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The Land Grabbers : The New Fight Over Who Owns the Earth
by Fred Pearce


Overview -

"Raises complex and urgent issues."--"Booklist," starred review
How Wall Street, Chinese billionaires, oil sheiks, and agribusiness are buying up huge tracts of land in a hungry, crowded world.

An unprecedented land grab is taking place around the world.  Read more...


 
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More About The Land Grabbers by Fred Pearce
 
 
 
Overview

"Raises complex and urgent issues."--"Booklist," starred review
How Wall Street, Chinese billionaires, oil sheiks, and agribusiness are buying up huge tracts of land in a hungry, crowded world.

An unprecedented land grab is taking place around the world. Fearing future food shortages or eager to profit from them, the world's wealthiest and most acquisitive countries, corporations, and individuals have been buying and leasing vast tracts of land around the world. The scale is astounding: parcels the size of small countries are being gobbled up across the plains of Africa, the paddy fields of Southeast Asia, the jungles of South America, and the prairies of Eastern Europe. Veteran science writer Fred Pearce spent a year circling the globe to find out who was doing the buying, whose land was being taken over, and what the effect of these massive land deals seems to be.
"The Land Grabbers" is a first-of-its-kind expose that reveals the scale and the human costs of the land grab, one of the most profound ethical, environmental, and economic issues facing the globalized world in the twenty-first century. The corporations, speculators, and governments scooping up land cheap in the developing world claim that industrial-scale farming will help local economies. But Pearce's research reveals a far more troubling reality. While some mega-farms are ethically run, all too often poor farmers and cattle herders are evicted from ancestral lands or cut off from water sources. The good jobs promised by foreign capitalists and home governments alike fail to materialize. Hungry nations are being forced to export their food to the wealthy, and corporate potentates run fiefdoms oblivious to the country beyond their fences.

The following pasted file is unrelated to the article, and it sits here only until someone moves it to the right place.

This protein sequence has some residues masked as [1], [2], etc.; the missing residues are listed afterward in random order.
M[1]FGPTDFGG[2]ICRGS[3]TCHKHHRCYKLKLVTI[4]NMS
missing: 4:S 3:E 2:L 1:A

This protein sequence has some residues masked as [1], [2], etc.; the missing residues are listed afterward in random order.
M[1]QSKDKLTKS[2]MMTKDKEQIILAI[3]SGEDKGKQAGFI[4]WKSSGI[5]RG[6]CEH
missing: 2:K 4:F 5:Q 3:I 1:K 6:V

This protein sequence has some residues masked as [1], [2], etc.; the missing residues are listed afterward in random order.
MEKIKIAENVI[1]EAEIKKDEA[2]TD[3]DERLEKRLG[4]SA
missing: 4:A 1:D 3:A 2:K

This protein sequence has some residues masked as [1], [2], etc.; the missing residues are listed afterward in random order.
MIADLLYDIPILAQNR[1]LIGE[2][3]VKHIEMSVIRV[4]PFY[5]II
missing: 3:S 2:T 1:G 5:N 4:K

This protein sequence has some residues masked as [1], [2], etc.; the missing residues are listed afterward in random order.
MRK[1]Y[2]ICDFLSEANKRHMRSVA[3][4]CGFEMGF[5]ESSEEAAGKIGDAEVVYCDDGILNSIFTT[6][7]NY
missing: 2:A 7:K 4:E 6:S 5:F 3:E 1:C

Pearce's story is populated with larger-than-life characters, from financier George Soros and industry tycoon Richard Branson, to Gulf state sheikhs, Russian oligarchs, British barons, and Burmese generals. We discover why Goldman Sachs is buying up the Chinese poultry industry, what Lord Rothschild and a legendary 1970s asset-stripper are doing in the backwoods of Brazil, and what plans a Saudi oil billionaire has for Ethiopia. Along the way, Pearce introduces us to the people who actually live on, and live off of, the supposedly "empty" land that is being grabbed, from Cambodian peasants, victimized first by the Khmer Rouge and now by crony capitalism, to African pastoralists confined to ever-smaller tracts.
Over the next few decades, land grabbing may matter more, to more of the planet's people, than even climate change. It will affect who eats and who does not, who gets richer and who gets poorer, and whether agrarian societies can exist outside corporate control. It is the new battle over who owns the planet.

 
Details
  • ISBN-13: 9780807003244
  • ISBN-10: 0807003247
  • Publisher: Beacon Press (MA)
  • Publish Date: May 2012
  • Page Count: 326


Related Categories

Books > Nature > Environmental Conservation & Protection - General
Books > Business & Economics > Development - General
Books > Social Science > Developing & Emerging Countries

 
Publishers Weekly Reviews

Publishers Weekly® Reviews

  • Reviewed in: Publishers Weekly, page .
  • Review Date: 2012-02-13
  • Reviewer: Staff

In the latest by environmental journalist Pearce (When the Rivers Run Dry), politics and human rights take center stage. Bouncing around the globe, Pearce analyzes the practices of “land grabbers”—outsiders contentiously acquiring large-scale land rights—and exposes their often heavy-handed tactics. Whether in Tanzania, Australia, or Kenya, Pearce shows how land grabbers displace natives who have lived there for generations and who receive little or no help from national laws. Through personal interviews and stories, Pearce reveals how governments often work on the side of big corporations, with a “casual indifference to people’s rights.” As he makes clear, it’s dangerous to pretend that big commercial farming has any interest in feeding the world. His survey also extends beyond land grabbing, such as in a chapter dealing with the Chicago Board of Trade, which focuses on the evils of market speculators and day traders. While readers will find the lives and tribulations of uprooted natives captivating and troubling, the fact that these incidents are not localized to the Third World is part of Pearce’s message. Unfortunately the narrative becomes repetitive, resulting in the feeling of reading the same story over and over again. Agent: Jessica Woollard, the Marsh Agency. (May)

 
BAM Customer Reviews